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Costuming puppets is a rather hard to define and alchemical skill. It’s the final, transformative stage that comes before entrusting the wooden actors to the puppeteers who will give them life. Flesh and blood performers can take ownership of what’s worn on stage to the point where the warmth and shape of bodies moulds garments so that they stop being ‘costumes’ and become clothes.

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But for the inert, wooden actor, the wardrobe supervisor has to take things several stages further in order for the illusion of the character’s history to be present. It requires a forensic approach to detail, because all the clues of subtle ownership and everyday wear and tear have to be crafted into garments worn by actors unable to add any history of their own. Care must be taken so that miniaturisation doesn’t become a distraction. Meticulously crafting a miniature zip, while impressive at a technical level, has the potential to be a distraction from the puppet’s performance. So there needs to be a careful shorthand, paring away extraneous detail while leaving just enough to be convincing. It’s an illusory craft, because it mustn’t draw attention to itself, which is harder than it sounds.

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Oonagh and I will meet our puppet actors for the first time in London later this month. We’re greatly anticipating the moment. I’ve wanted to collaborate with Jan Zalud for the longest time, but the stars didn’t align for us to do so until this project. Oonagh and I will be able to closely examine Hansel and Gretel and take measurements of them. Her task of compiling photographic references began several weeks ago, but once she can see exactly what she’ll be costuming, the work of bringing wood to life can begin.

 

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Farewell to 2017

2017 was jam-packed with work and events from start to finish. In the Spring the Música en Segura festival took me to Andalusia for Messiaen’s Quartet for the End of Time concert, for which I’d made images to be screened during the performance.

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Back in the UK at the Lotte Inch Gallery in York, there was a two-person exhibition with my friend Sarah Raphael-Balme, and in Wales an exhibition at Oriel Tegfryn of all the drawings I’d made for the Random Spectacular Hansel & Gretel Picture Book published in 2016.

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Below: specially-bound cover of Hansel & Gretel made for me by Christopher Shaw

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The Hansel & Gretel Toy Theatre I’d designed for Benjamin Pollock‘s Toyshop in Covent Garden was launched, alongside a beautiful pop-up card based on the theatre and a handsomely packaged game of Hansel & Gretel ‘Pelmanism’.

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I was awarded an Honorary Doctorate of Arts by Southampton Solent University. I lectured and/or taught at Southampton, Hereford and Cambridge, and these were wonderful interludes in an otherwise gruelling schedule of project deadlines. I guest curated an exhibition, Imagined Realms, at the Royal Cambrian in Conwy, and was able to invite a spectacular array of artists I both admire and love, to take part.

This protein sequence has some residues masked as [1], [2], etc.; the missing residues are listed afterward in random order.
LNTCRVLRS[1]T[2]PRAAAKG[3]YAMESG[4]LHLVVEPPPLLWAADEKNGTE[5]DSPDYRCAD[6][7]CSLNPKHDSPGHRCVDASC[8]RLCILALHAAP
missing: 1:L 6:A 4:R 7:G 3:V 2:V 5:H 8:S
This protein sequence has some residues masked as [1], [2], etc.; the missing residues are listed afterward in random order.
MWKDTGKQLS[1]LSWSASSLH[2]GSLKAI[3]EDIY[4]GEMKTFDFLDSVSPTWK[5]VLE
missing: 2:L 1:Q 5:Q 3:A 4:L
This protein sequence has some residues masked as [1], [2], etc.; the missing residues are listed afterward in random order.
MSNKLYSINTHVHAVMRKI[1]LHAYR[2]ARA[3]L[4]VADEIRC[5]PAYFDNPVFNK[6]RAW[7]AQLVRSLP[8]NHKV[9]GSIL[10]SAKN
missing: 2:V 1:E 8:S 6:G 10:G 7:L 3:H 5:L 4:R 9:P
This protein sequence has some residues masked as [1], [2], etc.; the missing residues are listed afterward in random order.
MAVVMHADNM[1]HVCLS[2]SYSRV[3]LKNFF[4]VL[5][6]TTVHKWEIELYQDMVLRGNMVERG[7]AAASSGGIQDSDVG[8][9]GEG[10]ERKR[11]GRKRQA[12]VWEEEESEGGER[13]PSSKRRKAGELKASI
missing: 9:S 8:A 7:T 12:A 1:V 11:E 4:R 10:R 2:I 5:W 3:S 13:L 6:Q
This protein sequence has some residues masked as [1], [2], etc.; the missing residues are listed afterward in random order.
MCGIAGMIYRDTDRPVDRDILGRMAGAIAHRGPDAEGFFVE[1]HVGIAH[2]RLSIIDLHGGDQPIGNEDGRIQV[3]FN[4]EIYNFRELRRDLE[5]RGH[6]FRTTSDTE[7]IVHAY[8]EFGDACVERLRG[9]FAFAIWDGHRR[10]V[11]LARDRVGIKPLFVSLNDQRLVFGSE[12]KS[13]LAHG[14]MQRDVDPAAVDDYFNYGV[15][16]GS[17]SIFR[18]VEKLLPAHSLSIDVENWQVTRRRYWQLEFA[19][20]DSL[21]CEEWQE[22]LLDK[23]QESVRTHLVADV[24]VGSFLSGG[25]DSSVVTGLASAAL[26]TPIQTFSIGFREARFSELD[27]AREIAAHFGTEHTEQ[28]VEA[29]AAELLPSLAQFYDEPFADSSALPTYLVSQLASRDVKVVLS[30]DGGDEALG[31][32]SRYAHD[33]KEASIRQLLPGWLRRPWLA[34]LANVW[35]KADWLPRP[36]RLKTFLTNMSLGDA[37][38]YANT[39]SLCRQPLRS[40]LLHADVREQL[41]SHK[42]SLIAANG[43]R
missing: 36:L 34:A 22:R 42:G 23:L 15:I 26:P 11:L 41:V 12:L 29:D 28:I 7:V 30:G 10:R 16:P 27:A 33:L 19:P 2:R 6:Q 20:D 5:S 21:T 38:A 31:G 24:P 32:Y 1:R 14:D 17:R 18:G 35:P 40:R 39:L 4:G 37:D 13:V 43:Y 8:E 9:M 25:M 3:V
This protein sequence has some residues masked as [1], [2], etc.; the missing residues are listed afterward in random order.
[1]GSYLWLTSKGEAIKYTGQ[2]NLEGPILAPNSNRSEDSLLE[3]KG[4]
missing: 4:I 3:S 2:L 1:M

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By far the lion’s share of effort went into completing the fourteen screenprint series in collaboration with Penfold Press, based on Simon Armitage’s 2007 translation of  Sir Gawain and the Green Knight, in time for the forthcoming exhibition opening on Jan 10th at the Martin Tinney Gallery, Cardiff. The exhibition will be accompanied by an illuminating text from curator and art writer James Russell.

 

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Below: separations on lithography film for The Exchange, and the completed print.

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Below: Gouache, ink and pencil work on board  – The Stain of Sin.

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More news about what’s planned for the Gawain series to be announced shortly. News too of Hansel & Gretel, who are about to embark on a thrilling journey in the company of a whole bunch of old and new friends with whom to enjoy the adventure!

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I’ll be making a visual accompaniment for Daniel Broncano’s Música en Segura 2018, this time to the music of Stravinsky –

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– and there’s to be a sweetly pretty new Pollock’s Toy Theatre project.

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In the US Marly Youmans has produced a scintillating new collection of poems that I’ll be making a book cover and decorations for, and there’s to be an edition of Jeffery Beam’s Spectral Pegasus poems, illustrated with my series of paintings from the Dark Movements series.

2018 is set to be a year of seeing long term projects developing in ways unanticipated at the times of starting them. Plenty of challenges ahead, then. And deadlines, of course. Always there are the deadlines.

 

 

 

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The Pleasure of Pollock’s

 

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Wonderful things may be seen at Benjamin Pollock’s Toyshop in Covent Garden. The Hansel & Gretel Toy Theatre features in the Christmas-themed Pollock’s window situated in the Covent Garden precinct, while in the first-floor shop a glass cabinet overflows with the toy theatre, together with a marvellous cast of the inhabitants of Alice in Wonderland and Through the Looking-Glass, iced gingerbread men, assorted Harlequins, Punch and Judy puppets, Russian Dolls, Witch’s cats and just about every treasure any lucky child might wish to find crammed into the toe of a Christmas-stocking! Bliss.

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Below: A Covent Garden street lamp sheds golden light to warm the winter chill, while Hansel & Gretel ride safely home on the back of a friendly duck.